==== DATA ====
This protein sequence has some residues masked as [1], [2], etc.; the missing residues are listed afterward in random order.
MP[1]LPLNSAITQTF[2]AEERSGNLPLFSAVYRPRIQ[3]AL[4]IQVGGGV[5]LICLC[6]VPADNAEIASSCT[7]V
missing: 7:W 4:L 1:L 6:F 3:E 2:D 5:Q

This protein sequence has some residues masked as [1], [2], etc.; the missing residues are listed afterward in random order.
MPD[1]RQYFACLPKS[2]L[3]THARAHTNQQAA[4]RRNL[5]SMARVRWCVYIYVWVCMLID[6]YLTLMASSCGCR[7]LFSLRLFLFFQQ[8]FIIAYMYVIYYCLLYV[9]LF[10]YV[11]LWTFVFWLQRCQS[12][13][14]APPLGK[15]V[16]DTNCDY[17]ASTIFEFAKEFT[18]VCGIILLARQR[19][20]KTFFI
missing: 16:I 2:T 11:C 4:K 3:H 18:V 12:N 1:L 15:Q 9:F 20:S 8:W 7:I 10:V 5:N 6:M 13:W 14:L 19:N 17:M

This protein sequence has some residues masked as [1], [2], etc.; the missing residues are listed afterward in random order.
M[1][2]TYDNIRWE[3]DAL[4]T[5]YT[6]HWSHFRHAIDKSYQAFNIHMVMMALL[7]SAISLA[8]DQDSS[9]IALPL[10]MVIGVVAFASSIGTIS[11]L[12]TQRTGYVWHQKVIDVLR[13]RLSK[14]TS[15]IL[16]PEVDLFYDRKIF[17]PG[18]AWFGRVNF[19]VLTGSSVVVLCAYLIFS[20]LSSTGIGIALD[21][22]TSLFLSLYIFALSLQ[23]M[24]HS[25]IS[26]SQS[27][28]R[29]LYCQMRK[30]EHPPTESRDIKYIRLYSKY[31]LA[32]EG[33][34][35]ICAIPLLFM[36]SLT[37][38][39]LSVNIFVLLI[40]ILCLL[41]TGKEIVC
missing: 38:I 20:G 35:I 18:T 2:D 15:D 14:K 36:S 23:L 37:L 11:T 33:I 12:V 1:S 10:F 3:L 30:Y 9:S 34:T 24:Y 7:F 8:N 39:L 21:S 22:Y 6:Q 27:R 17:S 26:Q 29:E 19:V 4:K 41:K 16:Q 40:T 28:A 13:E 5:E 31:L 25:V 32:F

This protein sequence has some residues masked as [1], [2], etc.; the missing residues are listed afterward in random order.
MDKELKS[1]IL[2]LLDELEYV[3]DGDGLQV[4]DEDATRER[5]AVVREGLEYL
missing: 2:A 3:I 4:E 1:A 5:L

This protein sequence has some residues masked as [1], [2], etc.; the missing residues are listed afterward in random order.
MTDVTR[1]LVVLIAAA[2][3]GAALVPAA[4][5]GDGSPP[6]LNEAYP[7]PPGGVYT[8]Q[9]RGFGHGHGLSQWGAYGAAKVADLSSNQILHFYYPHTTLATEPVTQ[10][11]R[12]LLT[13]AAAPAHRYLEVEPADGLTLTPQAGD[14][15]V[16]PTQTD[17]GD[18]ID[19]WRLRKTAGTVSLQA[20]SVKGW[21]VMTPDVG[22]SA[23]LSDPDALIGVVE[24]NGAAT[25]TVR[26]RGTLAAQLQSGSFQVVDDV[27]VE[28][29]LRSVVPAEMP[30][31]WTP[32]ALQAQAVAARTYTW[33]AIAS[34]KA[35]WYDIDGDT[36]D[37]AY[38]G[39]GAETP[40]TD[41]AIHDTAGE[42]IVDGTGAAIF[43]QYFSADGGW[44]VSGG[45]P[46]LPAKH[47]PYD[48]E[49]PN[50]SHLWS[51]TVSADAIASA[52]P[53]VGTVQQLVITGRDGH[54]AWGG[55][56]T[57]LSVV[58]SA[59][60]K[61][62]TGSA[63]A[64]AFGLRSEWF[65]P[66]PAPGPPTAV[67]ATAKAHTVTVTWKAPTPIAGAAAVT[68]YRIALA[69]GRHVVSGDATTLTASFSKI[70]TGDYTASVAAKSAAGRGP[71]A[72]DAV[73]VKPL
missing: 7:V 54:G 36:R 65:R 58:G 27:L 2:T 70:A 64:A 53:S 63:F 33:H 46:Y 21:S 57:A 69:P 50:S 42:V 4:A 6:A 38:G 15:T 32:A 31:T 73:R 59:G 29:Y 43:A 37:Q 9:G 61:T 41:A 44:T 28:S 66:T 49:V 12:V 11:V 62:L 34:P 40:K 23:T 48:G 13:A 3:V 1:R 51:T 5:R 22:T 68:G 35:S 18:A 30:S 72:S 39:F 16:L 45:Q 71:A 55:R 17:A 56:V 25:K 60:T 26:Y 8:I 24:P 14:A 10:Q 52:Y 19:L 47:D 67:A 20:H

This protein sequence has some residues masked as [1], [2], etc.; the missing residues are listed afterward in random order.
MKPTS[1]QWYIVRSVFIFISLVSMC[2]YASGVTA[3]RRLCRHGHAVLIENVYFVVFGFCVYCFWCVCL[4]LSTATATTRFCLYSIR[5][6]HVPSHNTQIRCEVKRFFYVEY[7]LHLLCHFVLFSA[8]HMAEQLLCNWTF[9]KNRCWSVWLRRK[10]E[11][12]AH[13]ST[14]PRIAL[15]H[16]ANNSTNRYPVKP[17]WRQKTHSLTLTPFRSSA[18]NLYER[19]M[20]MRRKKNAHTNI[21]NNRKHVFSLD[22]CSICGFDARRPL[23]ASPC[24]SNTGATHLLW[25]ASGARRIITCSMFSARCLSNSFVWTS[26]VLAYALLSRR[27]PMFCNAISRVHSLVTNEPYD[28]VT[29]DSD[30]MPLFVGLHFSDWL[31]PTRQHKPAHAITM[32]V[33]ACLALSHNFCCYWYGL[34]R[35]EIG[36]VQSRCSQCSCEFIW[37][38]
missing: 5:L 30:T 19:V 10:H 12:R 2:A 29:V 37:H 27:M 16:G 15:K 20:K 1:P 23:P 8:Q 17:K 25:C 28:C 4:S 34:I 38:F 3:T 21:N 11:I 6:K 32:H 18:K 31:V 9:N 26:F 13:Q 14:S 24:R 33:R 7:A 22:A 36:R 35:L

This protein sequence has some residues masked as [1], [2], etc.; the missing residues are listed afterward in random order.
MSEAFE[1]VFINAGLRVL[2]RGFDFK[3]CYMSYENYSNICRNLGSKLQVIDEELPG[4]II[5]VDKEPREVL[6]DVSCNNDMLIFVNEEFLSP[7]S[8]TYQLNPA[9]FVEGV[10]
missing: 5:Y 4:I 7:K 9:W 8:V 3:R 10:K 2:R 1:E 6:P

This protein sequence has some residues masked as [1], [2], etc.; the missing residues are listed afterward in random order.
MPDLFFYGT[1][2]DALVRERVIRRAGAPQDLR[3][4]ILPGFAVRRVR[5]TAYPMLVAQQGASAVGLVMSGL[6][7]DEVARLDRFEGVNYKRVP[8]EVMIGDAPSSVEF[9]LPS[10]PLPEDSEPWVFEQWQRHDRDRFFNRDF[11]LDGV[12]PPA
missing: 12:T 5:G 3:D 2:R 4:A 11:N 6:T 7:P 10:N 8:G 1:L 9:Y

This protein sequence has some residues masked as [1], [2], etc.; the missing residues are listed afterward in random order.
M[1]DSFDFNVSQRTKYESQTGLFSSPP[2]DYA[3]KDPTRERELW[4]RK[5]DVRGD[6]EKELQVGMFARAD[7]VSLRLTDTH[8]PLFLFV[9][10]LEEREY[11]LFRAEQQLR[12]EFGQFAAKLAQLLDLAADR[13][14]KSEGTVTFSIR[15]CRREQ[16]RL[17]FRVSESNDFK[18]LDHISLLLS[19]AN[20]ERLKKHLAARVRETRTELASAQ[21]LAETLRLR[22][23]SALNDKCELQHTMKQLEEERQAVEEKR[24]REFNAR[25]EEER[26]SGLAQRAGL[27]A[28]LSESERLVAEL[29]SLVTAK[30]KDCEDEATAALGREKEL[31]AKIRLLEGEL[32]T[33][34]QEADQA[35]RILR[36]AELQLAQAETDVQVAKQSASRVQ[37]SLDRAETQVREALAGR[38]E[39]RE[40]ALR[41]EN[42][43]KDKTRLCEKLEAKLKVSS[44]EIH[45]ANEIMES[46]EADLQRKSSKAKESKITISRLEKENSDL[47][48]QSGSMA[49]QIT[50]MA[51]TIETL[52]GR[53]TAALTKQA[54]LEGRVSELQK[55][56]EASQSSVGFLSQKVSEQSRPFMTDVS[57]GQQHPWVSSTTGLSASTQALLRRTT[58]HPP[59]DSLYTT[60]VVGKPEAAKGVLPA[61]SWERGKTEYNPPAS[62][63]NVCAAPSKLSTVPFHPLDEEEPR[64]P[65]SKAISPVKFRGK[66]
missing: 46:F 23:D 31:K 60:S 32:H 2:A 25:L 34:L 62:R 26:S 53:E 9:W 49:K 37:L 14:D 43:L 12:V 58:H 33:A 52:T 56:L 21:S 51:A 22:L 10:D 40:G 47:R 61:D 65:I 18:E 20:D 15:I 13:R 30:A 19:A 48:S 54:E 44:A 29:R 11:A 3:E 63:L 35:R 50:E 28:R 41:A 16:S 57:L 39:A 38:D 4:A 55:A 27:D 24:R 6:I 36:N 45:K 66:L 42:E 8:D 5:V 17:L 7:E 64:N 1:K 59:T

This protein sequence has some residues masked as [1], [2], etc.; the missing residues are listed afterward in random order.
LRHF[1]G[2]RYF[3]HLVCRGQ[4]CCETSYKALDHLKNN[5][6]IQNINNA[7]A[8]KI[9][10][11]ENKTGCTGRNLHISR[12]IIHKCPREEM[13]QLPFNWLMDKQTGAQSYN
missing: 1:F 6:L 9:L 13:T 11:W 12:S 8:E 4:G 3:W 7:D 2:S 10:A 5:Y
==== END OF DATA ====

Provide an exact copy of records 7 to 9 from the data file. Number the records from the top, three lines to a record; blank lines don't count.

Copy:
This protein sequence has some residues masked as [1], [2], etc.; the missing residues are listed afterward in random order.
MSEAFE[1]VFINAGLRVL[2]RGFDFK[3]CYMSYENYSNICRNLGSKLQVIDEELPG[4]II[5]VDKEPREVL[6]DVSCNNDMLIFVNEEFLSP[7]S[8]TYQLNPA[9]FVEGV[10]
missing: 5:Y 4:I 7:K 9:W 8:V 3:R 10:K 2:R 1:E 6:P

This protein sequence has some residues masked as [1], [2], etc.; the missing residues are listed afterward in random order.
MPDLFFYGT[1][2]DALVRERVIRRAGAPQDLR[3][4]ILPGFAVRRVR[5]TAYPMLVAQQGASAVGLVMSGL[6][7]DEVARLDRFEGVNYKRVP[8]EVMIGDAPSSVEF[9]LPS[10]PLPEDSEPWVFEQWQRHDRDRFFNRDF[11]LDGV[12]PPA
missing: 12:T 5:G 3:D 2:R 4:A 11:N 6:T 7:P 10:N 8:G 1:L 9:Y

This protein sequence has some residues masked as [1], [2], etc.; the missing residues are listed afterward in random order.
M[1]DSFDFNVSQRTKYESQTGLFSSPP[2]DYA[3]KDPTRERELW[4]RK[5]DVRGD[6]EKELQVGMFARAD[7]VSLRLTDTH[8]PLFLFV[9][10]LEEREY[11]LFRAEQQLR[12]EFGQFAAKLAQLLDLAADR[13][14]KSEGTVTFSIR[15]CRREQ[16]RL[17]FRVSESNDFK[18]LDHISLLLS[19]AN[20]ERLKKHLAARVRETRTELASAQ[21]LAETLRLR[22][23]SALNDKCELQHTMKQLEEERQAVEEKR[24]REFNAR[25]EEER[26]SGLAQRAGL[27]A[28]LSESERLVAEL[29]SLVTAK[30]KDCEDEATAALGREKEL[31]AKIRLLEGEL[32]T[33][34]QEADQA[35]RILR[36]AELQLAQAETDVQVAKQSASRVQ[37]SLDRAETQVREALAGR[38]E[39]RE[40]ALR[41]EN[42][43]KDKTRLCEKLEAKLKVSS[44]EIH[45]ANEIMES[46]EADLQRKSSKAKESKITISRLEKENSDL[47][48]QSGSMA[49]QIT[50]MA[51]TIETL[52]GR[53]TAALTKQA[54]LEGRVSELQK[55][56]EASQSSVGFLSQKVSEQSRPFMTDVS[57]GQQHPWVSSTTGLSASTQALLRRTT[58]HPP[59]DSLYTT[60]VVGKPEAAKGVLPA[61]SWERGKTEYNPPAS[62][63]NVCAAPSKLSTVPFHPLDEEEPR[64]P[65]SKAISPVKFRGK[66]
missing: 46:F 23:D 31:K 60:S 32:H 2:A 25:L 34:L 62:R 26:S 53:E 9:W 49:K 37:L 14:D 43:L 12:V 58:H 33:A 52:T 56:L 21:S 51:A 22:L 10:D 40:G 47:R 61:D 65:I 18:E 20:D 15:I 13:R 30:A 19:A 48:S 54:E 44:A 29:R 11:A 3:E 63:L 35:R 50:E 28:R 41:A 16:S 57:L 39:A 38:D 4:A 55:A 27:D 24:R 6:I 36:N 45:K 66:L 42:E 8:D 5:V 17:L 7:E 64:N 1:K 59:T